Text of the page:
In a basement interrogation room in South Dakota, agents of the state's Department of Criminal Investigation were on the firing line. A group of Native American children were claiming sexual and physical abuse by their white adoptive parents, whose home they first entered as foster children. The agents were determined to get the kids to recant.
To see portion of the video during which the agents are off camera, but caught on an open mic as they plan their interrogation strategy, go to the full article on 100Reporters.com, an investigative news website.
When the interrogation took place, South Dakota was already under Congressional scrutiny for the high number of Native children it takes from their homes and tribes and then places, for the most part, with white foster families or in white-run group homes -- seemingly to claim a higher share of federal foster care funding. Though Native children make up about 13 percent of South Dakota's child population, they are typically more than 50 percent of those in care, according to federal figures. A recent tribal report has rekindled Congress's concerns.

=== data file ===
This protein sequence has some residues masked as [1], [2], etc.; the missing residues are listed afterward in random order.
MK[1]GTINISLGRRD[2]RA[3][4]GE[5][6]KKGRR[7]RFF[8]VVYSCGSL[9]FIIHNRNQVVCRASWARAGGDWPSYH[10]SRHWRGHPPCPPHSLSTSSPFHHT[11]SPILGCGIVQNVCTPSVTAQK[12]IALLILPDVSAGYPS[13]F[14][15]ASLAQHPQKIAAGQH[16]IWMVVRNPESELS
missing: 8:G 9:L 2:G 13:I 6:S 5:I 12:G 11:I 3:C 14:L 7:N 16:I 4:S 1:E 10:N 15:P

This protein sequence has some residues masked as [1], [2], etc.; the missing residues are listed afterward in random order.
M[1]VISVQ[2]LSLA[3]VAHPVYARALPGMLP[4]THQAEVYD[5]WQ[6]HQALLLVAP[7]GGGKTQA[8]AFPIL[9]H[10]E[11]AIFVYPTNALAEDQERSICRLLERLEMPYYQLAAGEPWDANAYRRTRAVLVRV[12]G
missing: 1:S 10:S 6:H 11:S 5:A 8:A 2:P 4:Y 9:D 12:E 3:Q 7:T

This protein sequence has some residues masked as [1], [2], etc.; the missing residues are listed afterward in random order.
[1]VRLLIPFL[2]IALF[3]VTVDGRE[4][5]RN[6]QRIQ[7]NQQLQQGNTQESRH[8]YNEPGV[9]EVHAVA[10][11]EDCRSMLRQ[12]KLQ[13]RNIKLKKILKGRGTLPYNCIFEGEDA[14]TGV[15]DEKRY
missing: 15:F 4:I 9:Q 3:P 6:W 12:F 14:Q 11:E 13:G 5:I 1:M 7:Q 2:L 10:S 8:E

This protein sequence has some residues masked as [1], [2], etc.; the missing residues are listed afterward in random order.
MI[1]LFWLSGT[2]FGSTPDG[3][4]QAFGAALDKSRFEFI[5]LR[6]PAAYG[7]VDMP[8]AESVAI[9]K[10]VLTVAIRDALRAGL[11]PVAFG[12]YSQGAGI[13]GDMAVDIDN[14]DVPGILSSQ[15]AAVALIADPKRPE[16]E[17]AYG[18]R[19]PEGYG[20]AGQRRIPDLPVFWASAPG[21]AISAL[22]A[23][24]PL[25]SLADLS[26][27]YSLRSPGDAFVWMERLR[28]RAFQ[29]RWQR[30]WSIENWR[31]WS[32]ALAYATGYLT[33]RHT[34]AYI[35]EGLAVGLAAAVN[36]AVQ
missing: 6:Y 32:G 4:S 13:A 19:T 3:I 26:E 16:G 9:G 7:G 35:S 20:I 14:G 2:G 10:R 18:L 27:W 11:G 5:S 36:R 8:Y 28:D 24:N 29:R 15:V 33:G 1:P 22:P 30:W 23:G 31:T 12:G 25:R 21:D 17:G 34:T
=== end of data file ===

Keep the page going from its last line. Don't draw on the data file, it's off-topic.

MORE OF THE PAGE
Startlingly, the South Dakota state agents who summoned the children to the interrogation room that day in November 2011 wanted the youngsters to give up their abuse claims. State officials also brought charges against the deputy state's attorney and a child welfare advocate, Brandon Taliaferro, and Shirley Schwab, who moved to stop the abuse. Their trial on charges of getting the children to lie about the abuse is set for this coming Monday, January 7, 2013.
The state's response to the Native children's accusations offers a rare look into South Dakota's foster care system. The state's actions also raise questions about the commitment of officials to protect Native children taken from their natural families, particularly when homes that are presented as safe havens turn into places of abuse.
To find out more, and to see the video excerpt, go to 100Reporters.com.